One of the many legal battles involving smartphone manufacturers is Nokia suing HTC over several patent infringements. Nokia filed a complaint with the International Trade Commission (ITC) claiming HTC encroached on several patents with their Android based devices. 

Through the course of the litigation several of the claims were dropped leaving three patent claims to be ruled on. An Administrative Law Judge with the ITC has issued a preliminary ruling against HTC on two of the three remaining patent claims which very well could lead to a U.S. import ban against HTC.

In the preliminary order, Judge Thomas Pender ruled,

"The Administrative Law Judge hereby determines that a violation of Section 337 of the Tariff Act of 1930, as amended, has been found in the importation into the United States, the sale for importation, or the sale within the United States after importation of certain electronic devices, including mobile phones and tablet computers, and components thereof, in connection with the claims of U.S. Patent Nos. 7,415,247 and 6,393,260."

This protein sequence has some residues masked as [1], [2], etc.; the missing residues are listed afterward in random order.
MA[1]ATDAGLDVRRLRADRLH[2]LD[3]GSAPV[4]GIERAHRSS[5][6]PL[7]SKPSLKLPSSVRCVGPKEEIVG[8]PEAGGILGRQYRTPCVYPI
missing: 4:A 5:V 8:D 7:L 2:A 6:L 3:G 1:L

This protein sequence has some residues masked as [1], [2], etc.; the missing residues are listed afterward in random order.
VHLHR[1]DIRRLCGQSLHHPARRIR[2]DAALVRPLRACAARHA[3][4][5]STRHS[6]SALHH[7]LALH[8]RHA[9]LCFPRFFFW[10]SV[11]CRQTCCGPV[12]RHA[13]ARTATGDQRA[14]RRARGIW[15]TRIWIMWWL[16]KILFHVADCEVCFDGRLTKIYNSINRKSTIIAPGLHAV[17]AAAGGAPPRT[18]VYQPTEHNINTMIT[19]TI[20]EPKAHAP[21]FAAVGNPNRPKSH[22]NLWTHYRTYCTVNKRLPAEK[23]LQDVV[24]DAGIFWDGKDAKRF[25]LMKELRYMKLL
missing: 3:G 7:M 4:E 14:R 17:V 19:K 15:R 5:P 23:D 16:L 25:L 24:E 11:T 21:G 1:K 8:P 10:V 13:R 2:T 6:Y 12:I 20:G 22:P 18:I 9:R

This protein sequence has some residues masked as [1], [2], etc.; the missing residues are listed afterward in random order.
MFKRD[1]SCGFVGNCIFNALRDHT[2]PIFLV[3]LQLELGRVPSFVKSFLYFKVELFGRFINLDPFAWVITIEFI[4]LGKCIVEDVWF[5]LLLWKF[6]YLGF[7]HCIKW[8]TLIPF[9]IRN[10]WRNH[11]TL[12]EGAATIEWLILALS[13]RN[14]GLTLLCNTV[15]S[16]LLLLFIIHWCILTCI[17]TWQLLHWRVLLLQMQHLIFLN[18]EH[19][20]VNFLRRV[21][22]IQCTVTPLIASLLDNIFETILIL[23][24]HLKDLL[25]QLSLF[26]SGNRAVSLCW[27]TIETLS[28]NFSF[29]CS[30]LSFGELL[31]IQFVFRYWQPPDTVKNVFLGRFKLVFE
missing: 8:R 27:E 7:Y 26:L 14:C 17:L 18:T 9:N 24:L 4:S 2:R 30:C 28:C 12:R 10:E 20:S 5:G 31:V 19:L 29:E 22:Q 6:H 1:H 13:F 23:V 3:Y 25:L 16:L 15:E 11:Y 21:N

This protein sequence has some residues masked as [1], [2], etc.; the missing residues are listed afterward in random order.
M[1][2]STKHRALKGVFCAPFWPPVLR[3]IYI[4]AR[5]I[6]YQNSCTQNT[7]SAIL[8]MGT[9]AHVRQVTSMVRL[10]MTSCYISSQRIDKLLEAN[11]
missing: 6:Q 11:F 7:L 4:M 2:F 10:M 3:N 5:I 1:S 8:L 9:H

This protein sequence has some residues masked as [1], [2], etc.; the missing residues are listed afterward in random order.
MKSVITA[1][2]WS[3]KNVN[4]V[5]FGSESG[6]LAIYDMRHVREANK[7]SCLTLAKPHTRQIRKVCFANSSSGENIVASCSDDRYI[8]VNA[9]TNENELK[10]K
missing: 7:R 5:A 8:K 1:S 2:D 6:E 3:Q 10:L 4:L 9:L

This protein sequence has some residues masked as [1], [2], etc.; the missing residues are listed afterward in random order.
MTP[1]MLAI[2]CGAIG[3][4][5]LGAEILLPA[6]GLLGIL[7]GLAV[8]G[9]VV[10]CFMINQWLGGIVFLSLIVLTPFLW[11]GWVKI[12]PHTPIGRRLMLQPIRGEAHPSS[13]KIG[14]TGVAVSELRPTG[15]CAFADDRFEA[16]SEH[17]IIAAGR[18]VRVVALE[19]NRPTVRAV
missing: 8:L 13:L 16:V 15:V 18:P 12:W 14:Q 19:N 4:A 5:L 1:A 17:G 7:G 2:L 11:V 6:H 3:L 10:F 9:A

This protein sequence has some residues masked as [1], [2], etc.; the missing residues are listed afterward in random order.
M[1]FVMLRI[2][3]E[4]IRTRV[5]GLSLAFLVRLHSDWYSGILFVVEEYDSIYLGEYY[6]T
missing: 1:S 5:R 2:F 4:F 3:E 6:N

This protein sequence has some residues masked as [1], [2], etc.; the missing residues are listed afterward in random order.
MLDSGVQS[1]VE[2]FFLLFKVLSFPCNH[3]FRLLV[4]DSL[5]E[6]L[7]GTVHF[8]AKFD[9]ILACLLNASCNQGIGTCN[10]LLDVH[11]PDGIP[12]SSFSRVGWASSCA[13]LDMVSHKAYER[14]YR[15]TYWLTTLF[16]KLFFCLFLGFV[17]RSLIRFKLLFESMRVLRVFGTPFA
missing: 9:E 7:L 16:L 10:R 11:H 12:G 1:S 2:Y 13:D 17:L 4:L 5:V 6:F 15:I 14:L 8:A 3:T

The two patents in dispute includes one on a "method for attenuating spurious signals and receiver" and one on a "method and arrangement for transmitting and receiving RF signals through various radio interfaces of communications systems".

The third patent dealt with tethering was not found infringed upon by HTC.

HTC and Nokia will now petition the International Trade Commission for a review of findings which could lead to a U.S. import ban on HTC Android devices. It is more likely a situation where HTC will have to pay licensing fees to Nokia to continue to use the patented technology should Nokia prevail with the ITC.

This latest ruling against HTC comes on the heels of another lawsuit filed in German Court by Nokia claiming USB configuration patent infringement by HTC.  A lawsuit in which analysts feel that Nokia will likely prevail in.  If successful in either the German action or the ITC complaint, it could prove costly for HTC to either pay for the licenses to use the technology or redesign their Android devices.

You can read Judge Pender's redacted ruling here (full ruling will be issued later).

Source: Foss Patents; Thanks, Riffraffy, for the tip!